Showing posts tagged film.
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looking back

this blog is a collection of jpgs of artworks. artist not present, already dead or dead sometimes.

Andrea Fraser - Officially Welcome. 2001 (via artnet)

Andrea Fraser - Officially Welcome. 2001 (via artnet)

— 2 months ago with 1 note
#art  #performance  #film 

Mark Formanek - Standard Time. 2010

(Source: youtube.com)

— 2 months ago with 1 note
#art  #film  #performance 

bengiles:

Oliver Laric - Variations 

(via museoleum)

— 9 months ago with 41 notes
#art  #film 

Rebecca Horn, Berlin, 1974 (via artclassicnews)

— 10 months ago
#art  #video  #film 

Klaus vom Bruch: Das Alliiertenband 1982 (via Klaus vom Bruch)

— 10 months ago
#art  #film  #video  #Klaus vom Bruch 
Christian Jankowski - The Holy Artwork. 2001 (via List Visual Arts Center)

Christian Jankowski - The Holy Artwork. 2001 (via List Visual Arts Center)

— 10 months ago with 1 note
#art  #film  #video 
Marcel Odenbach, Urlike Rosenbach, Klaus vom Bruch - Alternativ Television
(via Media Art Net)

Marcel Odenbach, Urlike Rosenbach, Klaus vom Bruch - Alternativ Television

(via Media Art Net)

— 10 months ago
#art  #film  #video 
Richard Mosse - The Enclave. 2013 (via Nerdcore)

Richard Mosse - The Enclave. 2013 (via Nerdcore)

— 10 months ago with 2 notes
#art  #film 
"Wie lange soll die Kunst die höhere Tochter bleiben, die zwar in allen verrufensten Gäßchen sich auskennen, beileibe aber sich von Politik nichts träumen lassen soll? Das hilft nichts, sie ließ es sich immer träumen. Daß jedem Kunstwerk, jeder Kunstepoche politische Tendenzen einwohnen, ist – da sie ja historische Gebilde des Bewußtseins sind – eine Binsenwahrheit. […] Die technischen Revolutionen – das sind die Bruchstellen der Kunstentwicklung, an denen die Tendenzen je und je, freiliegend sozusagen, zum Vorschein kommen. In jeder neuen technischen Revolution wird die Tendenz aus einem sehr verborgenen Element der Kunst wie von selber zum manifesten. Und damit wären wir denn endlich beim Film.
Unter den Bruchstellen der künstlerischen Formationen ist eine der gewaltigsten der Film. Wirklich entsteht mit ihm eine neue Region des Bewußtseins."
Walter Benjamin: Erwiderung an Oscar A. H. Schmitz, in: Rolf Tiedemann und Herman Schweppenhäuser (Hg.): Walter Benjamin - Gesammelte Schriften, Bd. II.2, Frankfurt am Main 1991, S. 751-755, hier: S. 752. (via walter-benjamin-bluemchen)

(via ratlosnetzwerk)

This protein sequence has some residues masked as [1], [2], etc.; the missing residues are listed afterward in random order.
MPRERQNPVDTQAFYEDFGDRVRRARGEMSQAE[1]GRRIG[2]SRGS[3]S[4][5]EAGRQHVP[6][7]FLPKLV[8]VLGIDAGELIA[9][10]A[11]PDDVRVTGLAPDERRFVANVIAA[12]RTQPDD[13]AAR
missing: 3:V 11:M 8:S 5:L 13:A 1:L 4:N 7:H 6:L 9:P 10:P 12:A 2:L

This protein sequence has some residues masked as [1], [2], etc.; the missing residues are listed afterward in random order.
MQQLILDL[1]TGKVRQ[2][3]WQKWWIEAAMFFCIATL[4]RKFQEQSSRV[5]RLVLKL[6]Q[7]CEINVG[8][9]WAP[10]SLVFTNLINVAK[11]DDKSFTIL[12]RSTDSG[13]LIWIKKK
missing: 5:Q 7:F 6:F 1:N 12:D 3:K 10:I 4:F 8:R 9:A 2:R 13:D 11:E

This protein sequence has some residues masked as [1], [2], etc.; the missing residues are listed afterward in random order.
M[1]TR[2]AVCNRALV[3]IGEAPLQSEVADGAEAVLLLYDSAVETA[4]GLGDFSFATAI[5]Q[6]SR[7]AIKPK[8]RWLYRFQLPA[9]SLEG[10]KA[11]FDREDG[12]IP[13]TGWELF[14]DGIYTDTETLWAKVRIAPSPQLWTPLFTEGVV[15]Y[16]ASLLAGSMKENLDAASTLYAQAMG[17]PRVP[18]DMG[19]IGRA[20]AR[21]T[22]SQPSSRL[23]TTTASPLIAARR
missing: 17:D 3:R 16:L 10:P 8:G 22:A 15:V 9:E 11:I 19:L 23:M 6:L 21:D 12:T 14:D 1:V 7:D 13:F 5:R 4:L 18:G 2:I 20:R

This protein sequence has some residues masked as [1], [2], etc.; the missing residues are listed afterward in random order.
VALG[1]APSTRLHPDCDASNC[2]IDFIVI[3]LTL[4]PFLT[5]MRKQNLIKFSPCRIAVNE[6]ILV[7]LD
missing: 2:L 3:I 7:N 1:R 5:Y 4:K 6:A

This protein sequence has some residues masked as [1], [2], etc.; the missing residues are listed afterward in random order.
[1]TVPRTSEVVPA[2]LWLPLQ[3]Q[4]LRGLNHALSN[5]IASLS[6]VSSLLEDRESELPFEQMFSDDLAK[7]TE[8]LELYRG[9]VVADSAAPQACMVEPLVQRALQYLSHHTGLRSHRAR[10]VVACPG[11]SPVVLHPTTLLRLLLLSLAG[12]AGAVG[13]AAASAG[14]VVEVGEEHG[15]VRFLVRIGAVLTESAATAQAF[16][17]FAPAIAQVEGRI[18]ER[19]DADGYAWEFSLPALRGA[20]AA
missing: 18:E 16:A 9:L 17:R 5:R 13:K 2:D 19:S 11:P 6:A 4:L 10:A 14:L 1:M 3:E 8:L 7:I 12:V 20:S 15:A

— 1 year ago with 13 notes
#film 
attraktor:

I don’t like the ambition in American films, and these characters don’t have ambition really and are also not intellectual characters, so it’s not an existential film. They’re not constantly questioning their existence or questioning the state of the world around them. Instead they have a kind of acceptance of it. Instead they move through the world of the film in a kind of random, aimless way, like looking for the next card game or something, rather than interpreting things as philosophical symbols or anything. So that relates to the reason why there isn’t the violence and sex and certain expected things in the film. The whole idea of the film was not really to give the audience anything that they would be expecting. And the form of the narrative itself works that way, too. If you stop the film at any point the audience wouldn’t have any idea what was gonna happen next, or really be that aware or that conscious of the narrative itself. Instead they’re more interested in smaller details, and situations, and characters. The sense of humor works in the film that way, too. It works from details, not from big gags or jokes, verbal or visual. Instead it’s humor of small details. – Jim Jarmusch on Stranger Than Paradise

attraktor:

I don’t like the ambition in American films, and these characters don’t have ambition really and are also not intellectual characters, so it’s not an existential film. They’re not constantly questioning their existence or questioning the state of the world around them. Instead they have a kind of acceptance of it. Instead they move through the world of the film in a kind of random, aimless way, like looking for the next card game or something, rather than interpreting things as philosophical symbols or anything. So that relates to the reason why there isn’t the violence and sex and certain expected things in the film. The whole idea of the film was not really to give the audience anything that they would be expecting. And the form of the narrative itself works that way, too. If you stop the film at any point the audience wouldn’t have any idea what was gonna happen next, or really be that aware or that conscious of the narrative itself. Instead they’re more interested in smaller details, and situations, and characters. The sense of humor works in the film that way, too. It works from details, not from big gags or jokes, verbal or visual. Instead it’s humor of small details. – Jim Jarmusch on Stranger Than Paradise

(Source: iwanttobelikearollingstone)

— 1 year ago with 516 notes
#film 

plagiarismisnecessary:

Mark Leckey

Fiorucci Made He Hardcore (1999)

— 1 year ago with 15 notes
#art  #film 
Anja Kirschner and David Panos - Ultimate Substance
Article by LF

Anja Kirschner and David Panos - Ultimate Substance

Article by LF

(Source: dawnofthegreeks, via dr0fn0thing)

— 1 year ago with 4 notes
#art  #film 

Walter Gramming - Hammer und Sichel. 1979. (Walter Gramming on youtube)

— 1 year ago
#art  #film 

Chto Delat : Partisan Songspiel. Belgrade Story. 2009 (info)

— 1 year ago
#art  #film